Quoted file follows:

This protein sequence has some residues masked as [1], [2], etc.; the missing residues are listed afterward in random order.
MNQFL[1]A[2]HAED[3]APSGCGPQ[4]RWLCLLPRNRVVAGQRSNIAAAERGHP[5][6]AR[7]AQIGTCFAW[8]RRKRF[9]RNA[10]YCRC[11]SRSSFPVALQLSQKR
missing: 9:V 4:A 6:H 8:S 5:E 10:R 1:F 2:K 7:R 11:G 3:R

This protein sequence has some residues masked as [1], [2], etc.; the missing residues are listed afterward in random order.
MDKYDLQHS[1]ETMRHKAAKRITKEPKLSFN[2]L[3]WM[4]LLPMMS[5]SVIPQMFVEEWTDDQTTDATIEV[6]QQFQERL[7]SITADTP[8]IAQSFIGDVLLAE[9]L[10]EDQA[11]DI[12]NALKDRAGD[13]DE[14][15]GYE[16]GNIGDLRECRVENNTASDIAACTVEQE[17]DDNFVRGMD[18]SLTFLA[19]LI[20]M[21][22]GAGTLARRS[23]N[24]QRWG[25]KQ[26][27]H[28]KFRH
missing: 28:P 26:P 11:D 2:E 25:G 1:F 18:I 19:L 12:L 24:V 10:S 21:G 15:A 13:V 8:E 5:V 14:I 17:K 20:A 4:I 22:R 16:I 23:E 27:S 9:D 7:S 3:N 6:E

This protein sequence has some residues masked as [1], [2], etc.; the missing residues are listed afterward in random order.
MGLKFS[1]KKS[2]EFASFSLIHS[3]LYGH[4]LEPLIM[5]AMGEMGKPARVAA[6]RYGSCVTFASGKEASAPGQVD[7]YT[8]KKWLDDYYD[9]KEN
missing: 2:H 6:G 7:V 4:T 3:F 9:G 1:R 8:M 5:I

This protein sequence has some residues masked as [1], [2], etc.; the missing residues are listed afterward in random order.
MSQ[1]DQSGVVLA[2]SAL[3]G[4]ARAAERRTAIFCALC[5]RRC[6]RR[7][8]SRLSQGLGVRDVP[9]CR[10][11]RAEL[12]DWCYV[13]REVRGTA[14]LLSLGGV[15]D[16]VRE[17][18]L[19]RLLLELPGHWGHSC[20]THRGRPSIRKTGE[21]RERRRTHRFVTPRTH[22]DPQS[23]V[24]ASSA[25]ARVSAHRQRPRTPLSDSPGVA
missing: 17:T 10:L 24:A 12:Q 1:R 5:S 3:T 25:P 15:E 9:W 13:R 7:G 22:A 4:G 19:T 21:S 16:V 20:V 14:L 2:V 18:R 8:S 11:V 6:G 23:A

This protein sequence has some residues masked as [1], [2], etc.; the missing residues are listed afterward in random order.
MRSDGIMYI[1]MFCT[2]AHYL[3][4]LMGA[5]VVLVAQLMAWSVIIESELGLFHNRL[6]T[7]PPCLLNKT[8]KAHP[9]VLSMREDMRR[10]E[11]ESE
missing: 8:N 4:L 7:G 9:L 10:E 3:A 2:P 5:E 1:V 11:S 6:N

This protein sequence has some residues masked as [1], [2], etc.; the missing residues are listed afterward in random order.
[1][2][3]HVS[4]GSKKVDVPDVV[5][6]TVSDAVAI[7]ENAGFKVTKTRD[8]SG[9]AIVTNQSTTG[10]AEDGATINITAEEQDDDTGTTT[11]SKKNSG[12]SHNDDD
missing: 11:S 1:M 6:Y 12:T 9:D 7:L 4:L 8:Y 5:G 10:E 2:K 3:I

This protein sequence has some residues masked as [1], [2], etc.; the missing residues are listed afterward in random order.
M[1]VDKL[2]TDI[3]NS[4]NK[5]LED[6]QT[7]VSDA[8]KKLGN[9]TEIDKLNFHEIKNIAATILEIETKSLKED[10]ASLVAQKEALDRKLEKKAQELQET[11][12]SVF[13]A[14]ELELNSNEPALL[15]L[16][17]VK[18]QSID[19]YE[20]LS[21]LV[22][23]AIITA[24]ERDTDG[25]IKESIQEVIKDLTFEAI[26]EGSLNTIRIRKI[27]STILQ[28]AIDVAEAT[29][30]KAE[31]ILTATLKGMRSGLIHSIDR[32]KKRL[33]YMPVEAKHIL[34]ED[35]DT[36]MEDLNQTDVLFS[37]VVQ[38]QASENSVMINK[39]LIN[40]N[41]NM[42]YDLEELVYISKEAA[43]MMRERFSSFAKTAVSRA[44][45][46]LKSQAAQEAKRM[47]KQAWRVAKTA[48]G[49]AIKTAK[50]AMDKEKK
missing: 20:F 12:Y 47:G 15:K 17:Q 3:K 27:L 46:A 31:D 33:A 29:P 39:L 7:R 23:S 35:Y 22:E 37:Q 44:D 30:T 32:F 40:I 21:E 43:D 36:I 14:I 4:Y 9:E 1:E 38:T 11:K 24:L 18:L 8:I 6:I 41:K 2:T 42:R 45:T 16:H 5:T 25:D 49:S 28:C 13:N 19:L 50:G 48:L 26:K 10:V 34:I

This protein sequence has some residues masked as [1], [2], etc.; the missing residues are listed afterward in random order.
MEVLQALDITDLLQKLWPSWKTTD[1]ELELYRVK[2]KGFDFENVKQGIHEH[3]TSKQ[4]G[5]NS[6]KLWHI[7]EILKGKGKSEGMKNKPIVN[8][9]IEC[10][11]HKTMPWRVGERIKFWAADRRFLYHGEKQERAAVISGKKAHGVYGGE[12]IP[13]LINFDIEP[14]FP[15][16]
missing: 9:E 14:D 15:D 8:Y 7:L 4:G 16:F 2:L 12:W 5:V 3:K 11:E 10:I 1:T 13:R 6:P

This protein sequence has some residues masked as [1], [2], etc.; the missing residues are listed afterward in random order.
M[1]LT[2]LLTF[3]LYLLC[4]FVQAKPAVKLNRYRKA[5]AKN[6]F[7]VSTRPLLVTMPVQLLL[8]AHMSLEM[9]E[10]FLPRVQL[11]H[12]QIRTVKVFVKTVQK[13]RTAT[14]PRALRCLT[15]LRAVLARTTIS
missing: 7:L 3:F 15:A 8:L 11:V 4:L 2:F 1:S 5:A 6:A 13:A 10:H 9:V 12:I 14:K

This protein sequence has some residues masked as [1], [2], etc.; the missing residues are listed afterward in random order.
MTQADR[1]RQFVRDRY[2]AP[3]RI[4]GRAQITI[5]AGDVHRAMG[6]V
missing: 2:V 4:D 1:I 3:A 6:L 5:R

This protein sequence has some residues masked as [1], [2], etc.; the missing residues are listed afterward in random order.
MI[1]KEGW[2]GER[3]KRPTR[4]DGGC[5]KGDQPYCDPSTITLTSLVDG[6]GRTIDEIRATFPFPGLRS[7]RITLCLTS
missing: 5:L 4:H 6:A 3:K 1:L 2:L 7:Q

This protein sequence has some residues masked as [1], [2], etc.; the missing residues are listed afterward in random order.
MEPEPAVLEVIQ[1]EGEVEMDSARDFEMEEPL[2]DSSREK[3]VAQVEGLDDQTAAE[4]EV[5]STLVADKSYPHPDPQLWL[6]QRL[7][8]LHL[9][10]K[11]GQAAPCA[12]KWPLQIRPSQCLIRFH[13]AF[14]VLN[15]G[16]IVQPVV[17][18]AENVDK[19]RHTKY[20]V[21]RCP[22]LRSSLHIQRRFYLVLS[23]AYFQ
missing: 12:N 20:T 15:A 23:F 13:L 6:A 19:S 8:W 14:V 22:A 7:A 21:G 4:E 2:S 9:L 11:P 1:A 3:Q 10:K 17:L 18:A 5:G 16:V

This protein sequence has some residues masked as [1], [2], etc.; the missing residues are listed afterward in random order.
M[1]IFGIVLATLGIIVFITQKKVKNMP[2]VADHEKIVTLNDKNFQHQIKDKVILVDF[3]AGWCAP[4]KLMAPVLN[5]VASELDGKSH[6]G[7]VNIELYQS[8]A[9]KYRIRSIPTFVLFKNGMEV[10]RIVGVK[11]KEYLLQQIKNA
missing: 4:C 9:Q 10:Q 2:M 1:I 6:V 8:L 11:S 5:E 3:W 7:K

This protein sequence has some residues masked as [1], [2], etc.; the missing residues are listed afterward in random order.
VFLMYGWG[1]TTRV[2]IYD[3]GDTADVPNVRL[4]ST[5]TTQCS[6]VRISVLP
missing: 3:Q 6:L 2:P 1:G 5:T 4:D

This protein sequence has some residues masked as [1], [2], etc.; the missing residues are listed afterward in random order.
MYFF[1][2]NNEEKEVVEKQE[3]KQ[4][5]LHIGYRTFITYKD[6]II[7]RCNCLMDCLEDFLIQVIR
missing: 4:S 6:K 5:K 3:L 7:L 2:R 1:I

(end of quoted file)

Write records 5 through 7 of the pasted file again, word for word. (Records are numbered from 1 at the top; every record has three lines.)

This protein sequence has some residues masked as [1], [2], etc.; the missing residues are listed afterward in random order.
MRSDGIMYI[1]MFCT[2]AHYL[3][4]LMGA[5]VVLVAQLMAWSVIIESELGLFHNRL[6]T[7]PPCLLNKT[8]KAHP[9]VLSMREDMRR[10]E[11]ESE
missing: 8:N 4:L 7:G 9:L 10:E 3:A 2:P 5:E 1:V 11:S 6:N

This protein sequence has some residues masked as [1], [2], etc.; the missing residues are listed afterward in random order.
[1][2][3]HVS[4]GSKKVDVPDVV[5][6]TVSDAVAI[7]ENAGFKVTKTRD[8]SG[9]AIVTNQSTTG[10]AEDGATINITAEEQDDDTGTTT[11]SKKNSG[12]SHNDDD
missing: 11:S 1:M 6:Y 12:T 9:D 7:L 4:L 8:Y 5:G 10:E 2:K 3:I

This protein sequence has some residues masked as [1], [2], etc.; the missing residues are listed afterward in random order.
M[1]VDKL[2]TDI[3]NS[4]NK[5]LED[6]QT[7]VSDA[8]KKLGN[9]TEIDKLNFHEIKNIAATILEIETKSLKED[10]ASLVAQKEALDRKLEKKAQELQET[11][12]SVF[13]A[14]ELELNSNEPALL[15]L[16][17]VK[18]QSID[19]YE[20]LS[21]LV[22][23]AIITA[24]ERDTDG[25]IKESIQEVIKDLTFEAI[26]EGSLNTIRIRKI[27]STILQ[28]AIDVAEAT[29][30]KAE[31]ILTATLKGMRSGLIHSIDR[32]KKRL[33]YMPVEAKHIL[34]ED[35]DT[36]MEDLNQTDVLFS[37]VVQ[38]QASENSVMINK[39]LIN[40]N[41]NM[42]YDLEELVYISKEAA[43]MMRERFSSFAKTAVSRA[44][45][46]LKSQAAQEAKRM[47]KQAWRVAKTA[48]G[49]AIKTAK[50]AMDKEKK
missing: 20:F 12:Y 47:G 15:K 17:Q 3:K 27:L 46:A 31:D 33:A 29:P 39:L 7:R 23:S 35:Y 22:E 37:Q 44:D 30:T 32:F 40:I 21:E 43:D 36:I 14:I 4:Y 9:E 1:E 38:T 11:K 24:L 18:L 8:I 6:I 41:K 2:T 42:R 45:T 16:H 5:T 25:D 49:S 28:C 13:N 19:L 50:G 48:L 26:K 10:V 34:I